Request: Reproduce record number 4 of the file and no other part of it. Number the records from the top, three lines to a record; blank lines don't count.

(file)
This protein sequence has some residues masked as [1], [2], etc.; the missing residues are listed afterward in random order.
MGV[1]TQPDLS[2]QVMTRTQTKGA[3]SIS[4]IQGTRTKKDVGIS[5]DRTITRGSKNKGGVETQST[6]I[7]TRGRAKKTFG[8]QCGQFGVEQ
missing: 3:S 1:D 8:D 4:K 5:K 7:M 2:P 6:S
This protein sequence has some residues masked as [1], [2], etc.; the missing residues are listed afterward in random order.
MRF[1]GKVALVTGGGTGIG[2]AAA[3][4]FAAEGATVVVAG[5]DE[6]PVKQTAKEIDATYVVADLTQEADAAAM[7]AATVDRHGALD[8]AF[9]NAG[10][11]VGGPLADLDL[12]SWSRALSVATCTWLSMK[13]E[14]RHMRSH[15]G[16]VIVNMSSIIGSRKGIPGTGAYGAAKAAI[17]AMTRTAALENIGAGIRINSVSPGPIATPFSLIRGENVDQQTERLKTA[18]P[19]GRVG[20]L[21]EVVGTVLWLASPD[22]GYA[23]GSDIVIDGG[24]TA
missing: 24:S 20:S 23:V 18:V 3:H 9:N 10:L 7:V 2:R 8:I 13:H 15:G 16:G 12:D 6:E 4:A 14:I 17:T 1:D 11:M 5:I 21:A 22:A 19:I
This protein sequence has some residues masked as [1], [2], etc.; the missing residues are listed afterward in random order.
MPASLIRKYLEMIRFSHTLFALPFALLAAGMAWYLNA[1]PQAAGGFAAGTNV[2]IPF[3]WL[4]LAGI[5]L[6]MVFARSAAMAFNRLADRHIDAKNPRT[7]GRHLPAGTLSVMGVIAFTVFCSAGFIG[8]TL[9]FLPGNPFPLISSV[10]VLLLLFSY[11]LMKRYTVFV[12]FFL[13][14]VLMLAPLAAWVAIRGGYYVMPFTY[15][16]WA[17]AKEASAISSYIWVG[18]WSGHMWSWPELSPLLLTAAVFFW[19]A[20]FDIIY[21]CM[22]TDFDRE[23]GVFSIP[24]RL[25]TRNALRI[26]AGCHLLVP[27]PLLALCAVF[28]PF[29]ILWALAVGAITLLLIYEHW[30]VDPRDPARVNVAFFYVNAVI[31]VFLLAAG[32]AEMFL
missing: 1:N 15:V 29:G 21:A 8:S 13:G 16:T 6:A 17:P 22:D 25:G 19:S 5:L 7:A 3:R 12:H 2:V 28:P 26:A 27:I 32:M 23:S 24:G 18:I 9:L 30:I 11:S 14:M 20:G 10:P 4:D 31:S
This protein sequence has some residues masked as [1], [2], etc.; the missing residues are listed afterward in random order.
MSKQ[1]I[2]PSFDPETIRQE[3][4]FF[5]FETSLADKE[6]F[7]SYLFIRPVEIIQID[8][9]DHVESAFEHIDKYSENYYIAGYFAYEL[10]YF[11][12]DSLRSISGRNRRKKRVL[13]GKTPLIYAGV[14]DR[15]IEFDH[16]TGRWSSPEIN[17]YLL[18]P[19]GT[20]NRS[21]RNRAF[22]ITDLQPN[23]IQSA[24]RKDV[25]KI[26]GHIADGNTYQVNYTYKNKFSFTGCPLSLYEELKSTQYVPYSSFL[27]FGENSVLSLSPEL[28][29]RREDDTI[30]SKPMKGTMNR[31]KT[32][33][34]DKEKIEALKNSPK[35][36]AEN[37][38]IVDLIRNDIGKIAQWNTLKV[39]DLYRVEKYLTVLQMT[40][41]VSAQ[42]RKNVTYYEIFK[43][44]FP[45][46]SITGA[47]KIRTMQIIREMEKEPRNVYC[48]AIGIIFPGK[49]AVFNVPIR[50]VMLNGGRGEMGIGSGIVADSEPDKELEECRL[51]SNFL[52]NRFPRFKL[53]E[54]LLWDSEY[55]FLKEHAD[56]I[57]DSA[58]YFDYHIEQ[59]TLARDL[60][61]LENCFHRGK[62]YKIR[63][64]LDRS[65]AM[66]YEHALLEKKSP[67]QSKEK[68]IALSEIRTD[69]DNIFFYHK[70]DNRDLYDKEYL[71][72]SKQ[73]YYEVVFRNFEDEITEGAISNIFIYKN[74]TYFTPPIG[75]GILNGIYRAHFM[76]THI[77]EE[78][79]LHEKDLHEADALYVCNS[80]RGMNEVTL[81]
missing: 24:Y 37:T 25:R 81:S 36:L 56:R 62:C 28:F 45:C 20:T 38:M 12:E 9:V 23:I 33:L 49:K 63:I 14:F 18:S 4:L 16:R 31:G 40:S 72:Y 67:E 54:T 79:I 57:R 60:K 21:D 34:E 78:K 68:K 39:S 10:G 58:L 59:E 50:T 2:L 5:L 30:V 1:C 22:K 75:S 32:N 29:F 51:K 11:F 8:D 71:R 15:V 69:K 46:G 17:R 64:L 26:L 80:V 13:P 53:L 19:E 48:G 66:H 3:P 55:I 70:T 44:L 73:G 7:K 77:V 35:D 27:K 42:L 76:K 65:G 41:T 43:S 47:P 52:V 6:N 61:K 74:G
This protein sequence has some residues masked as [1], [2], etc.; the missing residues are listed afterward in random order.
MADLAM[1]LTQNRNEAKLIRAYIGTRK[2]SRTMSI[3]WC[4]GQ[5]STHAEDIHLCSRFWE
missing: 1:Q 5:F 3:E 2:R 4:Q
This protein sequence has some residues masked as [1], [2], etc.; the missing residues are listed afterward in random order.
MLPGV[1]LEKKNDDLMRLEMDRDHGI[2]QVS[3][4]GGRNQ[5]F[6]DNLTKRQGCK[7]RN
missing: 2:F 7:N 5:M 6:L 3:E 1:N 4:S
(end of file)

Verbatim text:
This protein sequence has some residues masked as [1], [2], etc.; the missing residues are listed afterward in random order.
MSKQ[1]I[2]PSFDPETIRQE[3][4]FF[5]FETSLADKE[6]F[7]SYLFIRPVEIIQID[8][9]DHVESAFEHIDKYSENYYIAGYFAYEL[10]YF[11][12]DSLRSISGRNRRKKRVL[13]GKTPLIYAGV[14]DR[15]IEFDH[16]TGRWSSPEIN[17]YLL[18]P[19]GT[20]NRS[21]RNRAF[22]ITDLQPN[23]IQSA[24]RKDV[25]KI[26]GHIADGNTYQVNYTYKNKFSFTGCPLSLYEELKSTQYVPYSSFL[27]FGENSVLSLSPEL[28][29]RREDDTI[30]SKPMKGTMNR[31]KT[32][33][34]DKEKIEALKNSPK[35][36]AEN[37][38]IVDLIRNDIGKIAQWNTLKV[39]DLYRVEKYLTVLQMT[40][41]VSAQ[42]RKNVTYYEIFK[43][44]FP[45][46]SITGA[47]KIRTMQIIREMEKEPRNVYC[48]AIGIIFPGK[49]AVFNVPIR[50]VMLNGGRGEMGIGSGIVADSEPDKELEECRL[51]SNFL[52]NRFPRFKL[53]E[54]LLWDSEY[55]FLKEHAD[56]I[57]DSA[58]YFDYHIEQ[59]TLARDL[60][61]LENCFHRGK[62]YKIR[63][64]LDRS[65]AM[66]YEHALLEKKSP[67]QSKEK[68]IALSEIRTD[69]DNIFFYHK[70]DNRDLYDKEYL[71][72]SKQ[73]YYEVVFRNFEDEITEGAISNIFIYKN[74]TYFTPPIG[75]GILNGIYRAHFM[76]THI[77]EE[78][79]LHEKDLHEADALYVCNS[80]RGMNEVTL[81]
missing: 24:Y 37:T 25:R 81:S 36:L 56:R 62:C 28:F 45:C 20:T 38:M 12:E 9:V 23:I 33:L 49:K 63:I 14:F 18:S 4:L 16:R 31:G 40:S 72:Y 67:E 54:T 79:I 57:R 60:K 21:D 34:E 78:K 68:K 39:S 10:G 58:L 59:E 50:T 2:L 5:L 30:V 1:C 22:K 75:S 32:N 29:F 51:K 11:F 8:D 71:R 15:V 69:K 46:G 17:R 64:L 26:L 80:V 13:P 53:L 19:E 48:G 66:H 3:P 55:I 70:T 44:L 73:G 7:K 77:V 35:D 27:K 42:L 76:K 65:G 41:T 43:S 47:P 52:V 6:N 61:K 74:G